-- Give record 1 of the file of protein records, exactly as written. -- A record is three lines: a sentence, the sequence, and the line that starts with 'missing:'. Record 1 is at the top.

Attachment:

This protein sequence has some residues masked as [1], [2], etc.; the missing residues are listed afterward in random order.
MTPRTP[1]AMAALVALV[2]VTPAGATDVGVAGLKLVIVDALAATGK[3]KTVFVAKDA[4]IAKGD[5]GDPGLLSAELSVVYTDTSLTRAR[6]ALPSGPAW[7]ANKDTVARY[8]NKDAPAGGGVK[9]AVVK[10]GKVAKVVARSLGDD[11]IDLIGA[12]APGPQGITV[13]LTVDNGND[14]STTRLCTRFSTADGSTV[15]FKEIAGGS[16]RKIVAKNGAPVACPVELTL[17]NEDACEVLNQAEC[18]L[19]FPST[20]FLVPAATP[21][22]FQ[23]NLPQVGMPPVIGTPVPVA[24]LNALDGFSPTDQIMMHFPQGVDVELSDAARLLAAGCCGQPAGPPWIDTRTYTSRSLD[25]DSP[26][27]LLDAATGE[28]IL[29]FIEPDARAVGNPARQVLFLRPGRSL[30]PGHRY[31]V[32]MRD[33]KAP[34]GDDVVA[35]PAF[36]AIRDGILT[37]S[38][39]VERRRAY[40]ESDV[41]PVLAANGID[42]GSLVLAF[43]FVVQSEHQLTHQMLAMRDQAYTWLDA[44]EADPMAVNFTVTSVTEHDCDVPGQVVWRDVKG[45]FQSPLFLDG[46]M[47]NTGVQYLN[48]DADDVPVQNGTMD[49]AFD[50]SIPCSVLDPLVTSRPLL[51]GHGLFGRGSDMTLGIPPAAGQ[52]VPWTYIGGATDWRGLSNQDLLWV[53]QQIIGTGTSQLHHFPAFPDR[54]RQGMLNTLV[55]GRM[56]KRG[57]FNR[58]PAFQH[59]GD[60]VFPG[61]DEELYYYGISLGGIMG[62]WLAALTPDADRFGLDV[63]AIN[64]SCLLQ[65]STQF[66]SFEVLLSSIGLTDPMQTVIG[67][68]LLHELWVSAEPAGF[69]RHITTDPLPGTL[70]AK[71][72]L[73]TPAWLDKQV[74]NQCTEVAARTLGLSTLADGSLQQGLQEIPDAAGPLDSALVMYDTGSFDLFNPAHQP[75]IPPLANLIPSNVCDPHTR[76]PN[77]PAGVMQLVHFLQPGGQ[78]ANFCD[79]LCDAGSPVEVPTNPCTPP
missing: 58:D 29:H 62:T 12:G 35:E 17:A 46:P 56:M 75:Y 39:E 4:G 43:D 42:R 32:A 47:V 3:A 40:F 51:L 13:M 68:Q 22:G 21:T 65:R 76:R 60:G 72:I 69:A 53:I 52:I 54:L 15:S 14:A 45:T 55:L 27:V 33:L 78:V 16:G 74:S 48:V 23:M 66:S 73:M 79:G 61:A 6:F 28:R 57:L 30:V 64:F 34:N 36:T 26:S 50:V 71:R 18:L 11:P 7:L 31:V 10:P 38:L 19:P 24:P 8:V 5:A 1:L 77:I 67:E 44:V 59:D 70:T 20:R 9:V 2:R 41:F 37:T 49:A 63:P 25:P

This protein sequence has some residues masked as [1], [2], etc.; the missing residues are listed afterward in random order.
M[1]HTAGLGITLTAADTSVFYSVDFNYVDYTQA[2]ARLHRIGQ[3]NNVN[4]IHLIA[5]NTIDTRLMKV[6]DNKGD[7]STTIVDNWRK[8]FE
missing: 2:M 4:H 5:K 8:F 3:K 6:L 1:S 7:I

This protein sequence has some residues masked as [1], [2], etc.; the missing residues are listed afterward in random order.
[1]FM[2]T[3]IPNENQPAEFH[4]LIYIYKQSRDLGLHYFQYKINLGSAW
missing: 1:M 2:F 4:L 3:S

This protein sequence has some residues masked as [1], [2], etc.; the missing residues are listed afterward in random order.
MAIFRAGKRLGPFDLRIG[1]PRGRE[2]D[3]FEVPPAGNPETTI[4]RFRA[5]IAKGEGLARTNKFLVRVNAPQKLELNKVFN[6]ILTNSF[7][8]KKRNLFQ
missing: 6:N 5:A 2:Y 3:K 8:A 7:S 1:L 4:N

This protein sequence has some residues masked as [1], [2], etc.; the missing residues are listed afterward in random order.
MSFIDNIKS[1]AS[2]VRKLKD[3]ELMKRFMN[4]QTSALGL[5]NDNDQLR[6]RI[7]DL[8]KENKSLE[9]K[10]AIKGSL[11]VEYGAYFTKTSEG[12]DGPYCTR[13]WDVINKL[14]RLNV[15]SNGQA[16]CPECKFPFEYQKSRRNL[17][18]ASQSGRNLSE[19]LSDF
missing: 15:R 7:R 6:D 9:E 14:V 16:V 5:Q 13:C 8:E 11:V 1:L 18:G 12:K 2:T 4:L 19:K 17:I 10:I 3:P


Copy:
This protein sequence has some residues masked as [1], [2], etc.; the missing residues are listed afterward in random order.
MTPRTP[1]AMAALVALV[2]VTPAGATDVGVAGLKLVIVDALAATGK[3]KTVFVAKDA[4]IAKGD[5]GDPGLLSAELSVVYTDTSLTRAR[6]ALPSGPAW[7]ANKDTVARY[8]NKDAPAGGGVK[9]AVVK[10]GKVAKVVARSLGDD[11]IDLIGA[12]APGPQGITV[13]LTVDNGND[14]STTRLCTRFSTADGSTV[15]FKEIAGGS[16]RKIVAKNGAPVACPVELTL[17]NEDACEVLNQAEC[18]L[19]FPST[20]FLVPAATP[21][22]FQ[23]NLPQVGMPPVIGTPVPVA[24]LNALDGFSPTDQIMMHFPQGVDVELSDAARLLAAGCCGQPAGPPWIDTRTYTSRSLD[25]DSP[26][27]LLDAATGE[28]IL[29]FIEPDARAVGNPARQVLFLRPGRSL[30]PGHRY[31]V[32]MRD[33]KAP[34]GDDVVA[35]PAF[36]AIRDGILT[37]S[38][39]VERRRAY[40]ESDV[41]PVLAANGID[42]GSLVLAF[43]FVVQSEHQLTHQMLAMRDQAYTWLDA[44]EADPMAVNFTVTSVTEHDCDVPGQVVWRDVKG[45]FQSPLFLDG[46]M[47]NTGVQYLN[48]DADDVPVQNGTMD[49]AFD[50]SIPCSVLDPLVTSRPLL[51]GHGLFGRGSDMTLGIPPAAGQ[52]VPWTYIGGATDWRGLSNQDLLWV[53]QQIIGTGTSQLHHFPAFPDR[54]RQGMLNTLV[55]GRM[56]KRG[57]FNR[58]PAFQH[59]GD[60]VFPG[61]DEELYYYGISLGGIMG[62]WLAALTPDADRFGLDV[63]AIN[64]SCLLQ[65]STQF[66]SFEVLLSSIGLTDPMQTVIG[67][68]LLHELWVSAEPAGF[69]RHITTDPLPGTL[70]AK[71][72]L[73]TPAWLDKQV[74]NQCTEVAARTLGLSTLADGSLQQGLQEIPDAAGPLDSALVMYDTGSFDLFNPAHQP[75]IPPLANLIPSNVCDPHTR[76]PN[77]PAGVMQLVHFLQPGGQ[78]ANFCD[79]LCDAGSPVEVPTNPCTPP
missing: 58:D 29:H 62:T 12:G 35:E 17:A 46:P 56:M 75:Y 39:E 4:G 43:D 42:R 32:A 47:V 3:A 40:F 51:L 13:M 68:Q 22:G 21:T 65:R 76:R 60:G 72:I 69:A 53:I 52:I 54:L 15:S 14:A 45:T 55:L 27:V 33:L 78:V 16:G 74:S 48:V 23:M 66:S 73:M 79:G 61:A 6:F 28:R 57:L 30:V 64:F 34:N 36:T 26:S 50:V 71:R 18:L 11:P 7:L 31:V 10:P 38:L 19:P 24:P 8:V 5:A 1:L 77:I 67:E 44:V 59:D 70:T 20:R 9:V 2:R 41:F 37:T 49:A 63:P 25:P